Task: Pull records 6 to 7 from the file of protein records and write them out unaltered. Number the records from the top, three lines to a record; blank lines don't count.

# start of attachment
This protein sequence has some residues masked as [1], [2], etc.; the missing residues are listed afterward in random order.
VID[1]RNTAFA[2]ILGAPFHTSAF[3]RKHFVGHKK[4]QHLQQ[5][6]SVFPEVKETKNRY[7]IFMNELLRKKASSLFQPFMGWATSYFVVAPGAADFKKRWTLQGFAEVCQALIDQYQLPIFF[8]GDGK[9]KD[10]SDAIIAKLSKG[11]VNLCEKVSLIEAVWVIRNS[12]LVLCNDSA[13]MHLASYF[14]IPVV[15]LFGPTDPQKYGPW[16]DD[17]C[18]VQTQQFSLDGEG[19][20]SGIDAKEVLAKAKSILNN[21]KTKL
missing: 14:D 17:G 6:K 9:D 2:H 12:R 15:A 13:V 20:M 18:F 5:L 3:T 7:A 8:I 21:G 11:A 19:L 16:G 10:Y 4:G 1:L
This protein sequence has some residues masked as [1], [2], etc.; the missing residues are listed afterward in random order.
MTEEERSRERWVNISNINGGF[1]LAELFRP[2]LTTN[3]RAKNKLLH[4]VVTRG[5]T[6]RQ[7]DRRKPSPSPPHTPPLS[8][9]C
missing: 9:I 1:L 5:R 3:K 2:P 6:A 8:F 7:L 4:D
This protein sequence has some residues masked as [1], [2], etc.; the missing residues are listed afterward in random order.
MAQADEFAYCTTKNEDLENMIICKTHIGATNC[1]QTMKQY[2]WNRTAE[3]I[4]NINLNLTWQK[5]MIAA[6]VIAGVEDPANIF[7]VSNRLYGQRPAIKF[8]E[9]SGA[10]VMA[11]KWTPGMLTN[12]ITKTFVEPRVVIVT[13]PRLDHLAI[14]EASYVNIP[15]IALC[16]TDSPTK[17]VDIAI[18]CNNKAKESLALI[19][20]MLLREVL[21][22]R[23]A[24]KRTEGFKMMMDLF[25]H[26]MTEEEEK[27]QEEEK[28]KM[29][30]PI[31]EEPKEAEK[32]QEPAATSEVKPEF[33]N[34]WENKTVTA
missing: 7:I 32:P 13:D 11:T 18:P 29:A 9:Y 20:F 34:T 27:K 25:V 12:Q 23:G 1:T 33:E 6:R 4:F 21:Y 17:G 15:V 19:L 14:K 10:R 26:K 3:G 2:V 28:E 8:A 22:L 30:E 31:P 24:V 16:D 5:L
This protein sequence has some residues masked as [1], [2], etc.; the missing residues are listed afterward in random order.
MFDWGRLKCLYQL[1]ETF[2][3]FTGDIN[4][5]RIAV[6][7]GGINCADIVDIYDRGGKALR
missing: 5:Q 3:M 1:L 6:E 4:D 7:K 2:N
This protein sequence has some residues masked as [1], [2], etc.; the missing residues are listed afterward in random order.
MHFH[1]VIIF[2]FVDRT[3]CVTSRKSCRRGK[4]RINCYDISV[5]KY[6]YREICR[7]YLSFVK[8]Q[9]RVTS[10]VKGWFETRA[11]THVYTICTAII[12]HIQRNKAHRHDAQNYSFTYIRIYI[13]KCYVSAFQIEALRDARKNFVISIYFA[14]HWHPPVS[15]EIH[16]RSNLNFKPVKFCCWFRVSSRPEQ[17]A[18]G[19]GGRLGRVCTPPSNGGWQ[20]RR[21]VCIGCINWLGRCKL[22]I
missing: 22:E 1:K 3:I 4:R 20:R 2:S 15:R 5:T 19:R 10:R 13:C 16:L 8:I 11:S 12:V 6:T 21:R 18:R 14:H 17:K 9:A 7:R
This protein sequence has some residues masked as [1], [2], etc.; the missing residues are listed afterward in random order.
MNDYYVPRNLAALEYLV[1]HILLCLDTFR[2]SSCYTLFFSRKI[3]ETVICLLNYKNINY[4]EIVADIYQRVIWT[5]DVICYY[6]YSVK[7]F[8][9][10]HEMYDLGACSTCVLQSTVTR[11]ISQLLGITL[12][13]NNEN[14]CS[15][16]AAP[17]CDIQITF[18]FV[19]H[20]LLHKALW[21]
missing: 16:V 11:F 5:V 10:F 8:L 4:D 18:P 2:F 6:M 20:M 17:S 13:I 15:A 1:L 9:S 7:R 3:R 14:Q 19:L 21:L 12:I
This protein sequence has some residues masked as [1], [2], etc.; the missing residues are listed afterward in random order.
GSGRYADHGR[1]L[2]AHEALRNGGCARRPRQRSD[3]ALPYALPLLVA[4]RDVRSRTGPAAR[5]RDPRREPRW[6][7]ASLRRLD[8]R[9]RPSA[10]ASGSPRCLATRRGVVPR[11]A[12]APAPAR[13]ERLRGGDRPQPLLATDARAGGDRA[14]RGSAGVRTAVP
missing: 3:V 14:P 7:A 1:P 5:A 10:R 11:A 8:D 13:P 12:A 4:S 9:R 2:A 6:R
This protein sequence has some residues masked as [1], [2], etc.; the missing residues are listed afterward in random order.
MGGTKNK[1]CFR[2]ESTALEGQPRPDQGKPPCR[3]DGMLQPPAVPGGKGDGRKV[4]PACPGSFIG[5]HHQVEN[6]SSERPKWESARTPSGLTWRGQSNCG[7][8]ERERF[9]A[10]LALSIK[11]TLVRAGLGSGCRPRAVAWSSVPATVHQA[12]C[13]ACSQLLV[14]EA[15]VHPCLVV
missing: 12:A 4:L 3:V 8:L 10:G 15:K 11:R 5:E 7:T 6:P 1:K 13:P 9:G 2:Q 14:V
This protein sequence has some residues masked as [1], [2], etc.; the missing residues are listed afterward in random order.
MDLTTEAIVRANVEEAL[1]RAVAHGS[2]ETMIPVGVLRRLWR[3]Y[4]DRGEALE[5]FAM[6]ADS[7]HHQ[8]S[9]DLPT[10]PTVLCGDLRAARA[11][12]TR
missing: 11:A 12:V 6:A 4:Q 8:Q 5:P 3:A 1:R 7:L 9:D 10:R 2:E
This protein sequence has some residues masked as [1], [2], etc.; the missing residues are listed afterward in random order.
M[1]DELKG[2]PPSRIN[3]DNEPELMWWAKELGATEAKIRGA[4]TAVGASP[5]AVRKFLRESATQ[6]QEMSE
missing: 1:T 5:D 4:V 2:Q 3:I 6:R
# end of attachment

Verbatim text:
This protein sequence has some residues masked as [1], [2], etc.; the missing residues are listed afterward in random order.
MNDYYVPRNLAALEYLV[1]HILLCLDTFR[2]SSCYTLFFSRKI[3]ETVICLLNYKNINY[4]EIVADIYQRVIWT[5]DVICYY[6]YSVK[7]F[8][9][10]HEMYDLGACSTCVLQSTVTR[11]ISQLLGITL[12][13]NNEN[14]CS[15][16]AAP[17]CDIQITF[18]FV[19]H[20]LLHKALW[21]
missing: 16:V 11:F 5:V 10:F 8:L 4:D 18:P 2:F 6:M 20:M 17:S 13:I 15:A 1:L 9:S 7:R 3:R 14:Q 19:L 21:L 12:I
This protein sequence has some residues masked as [1], [2], etc.; the missing residues are listed afterward in random order.
GSGRYADHGR[1]L[2]AHEALRNGGCARRPRQRSD[3]ALPYALPLLVA[4]RDVRSRTGPAAR[5]RDPRREPRW[6][7]ASLRRLD[8]R[9]RPSA[10]ASGSPRCLATRRGVVPR[11]A[12]APAPAR[13]ERLRGGDRPQPLLATDARAGGDRA[14]RGSAGVRTAVP
missing: 3:V 14:P 7:A 1:P 5:A 10:R 11:A 8:D 13:P 12:A 4:S 9:R 2:A 6:R